The Argentine Navy was once a thriving Navy that sought to enter the big leagues. His years of splendor were full of attempts to modernize and acquire resources that promised, not only to solve the defense problems that Argentina had then, but also to position itself as one of the most powerful navies in the region.
The Navy’s renovation project was tangible and modernization plans were devised that sought to cover all the forces involved in the defense of the country. By then, the Argentine Navy was on the prestigious cover of Proceedings magazine of the Naval Institute of the United States, as an example worthy of admiration.
By the 1980s, two last-generation Type 42 anti-aircraft destroyers had already been obtained in addition to four Meko 360 multipurpose destroyers. In addition, Argentina had been involved in the acquisition of up to eight submarines, of which two initially came from Germany. , and six that would be built in the national territory, including a TR-1700 that was to be transformed into a nuclear submarine.
However, the Falklands War halted modernization plans and subsequently the crisis of the 90s put in check all aspiration for greatness. But in the year 2000, the idea of recovering what started in the 80s arises and the Apollo Plan is launched.
The Apollo Plan Project arises from the need and the urgent appetite of the Argentine Navy to modernize and renew itself, and above all, to recover the perspectives of superiority that its Navy once held. Originally, the Apollo Plan, which promoted the incorporation of an aircraft carrier, a deployment vessel for emergencies and AAW ships, was thought to be completed by the year 2010, but the circumstances of economic crisis that shook the country after 2001 postponed compliance.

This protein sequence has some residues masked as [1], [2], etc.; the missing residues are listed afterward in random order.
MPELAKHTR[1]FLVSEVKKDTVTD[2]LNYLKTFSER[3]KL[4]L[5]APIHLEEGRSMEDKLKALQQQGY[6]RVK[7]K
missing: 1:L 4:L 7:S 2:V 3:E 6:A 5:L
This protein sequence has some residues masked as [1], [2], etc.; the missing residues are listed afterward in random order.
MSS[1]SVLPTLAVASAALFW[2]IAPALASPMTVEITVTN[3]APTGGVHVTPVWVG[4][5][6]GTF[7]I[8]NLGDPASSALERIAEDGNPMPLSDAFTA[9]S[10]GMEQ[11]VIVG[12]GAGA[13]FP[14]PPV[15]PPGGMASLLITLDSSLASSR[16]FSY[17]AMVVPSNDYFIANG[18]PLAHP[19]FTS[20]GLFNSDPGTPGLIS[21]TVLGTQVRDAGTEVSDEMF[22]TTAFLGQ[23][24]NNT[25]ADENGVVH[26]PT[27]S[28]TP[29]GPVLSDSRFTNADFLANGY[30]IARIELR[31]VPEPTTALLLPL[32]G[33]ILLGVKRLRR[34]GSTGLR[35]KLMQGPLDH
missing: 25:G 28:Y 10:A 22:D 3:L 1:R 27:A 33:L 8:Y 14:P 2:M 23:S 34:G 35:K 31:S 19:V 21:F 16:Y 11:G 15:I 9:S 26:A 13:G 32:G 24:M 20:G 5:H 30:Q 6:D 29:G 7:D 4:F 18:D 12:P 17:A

Thus, the General Staff of the Navy is forced to rethink the execution of the project and grant it a new date, 2020.
But history repeats itself, and again we are faced with a paradox. The process of renovation and modernization is slow and suffers from lack of budget. The submarines that remained from the golden era are still in the shipyard awaiting financing for completion. Of the goals set for the Apollo 2020 Plan, only a minimum percentage of them have been met to date and to some extent only partially.
No new combat units have been incorporated, and the lack of investment has caused that the MEKO 360 multipurpose destroyers and MEKO 140 corvettes, acquired in other times, have become obsolete compared to other last generation ships.
The naval retrofitting plan with the incorporation of submarines, and even a nuclear class, succumbs to the shipyard. It took Irizar an icebreaker almost a decade to be refurbished and modernized, having a severe impact on the Navy’s budget, which had no alternative but to delegate logistics to foreign contractors.
Only two years and two months separate us from 2020 and the assigned goals are far from being achieved. On the contrary, the Navy suffers from years of wear and lack of investment. There is a discourse of modernization and retrofitting from the Government, but in practice it is not perceived and what is observed is the lack of resources.
To achieve the goal set for 2020 you can only expect a miracle, however the question that underlies here is not if the Argentine Navy will finally be able to complete the objectives it once wanted to achieve, but to reflect on the true causes of the project’s stagnation.
The economic crises and the historical context play a fundamental role in the development and execution of our history, but we cannot ignore the embezzlement and the discourse of a frivolous ideology as the leading cause of the death of the Navy. Then, as critical thinkers we have to ask ourselves where we are going to direct our anger and resignation, and clarify if we were victims of our own ambition or victimizers of our dreams.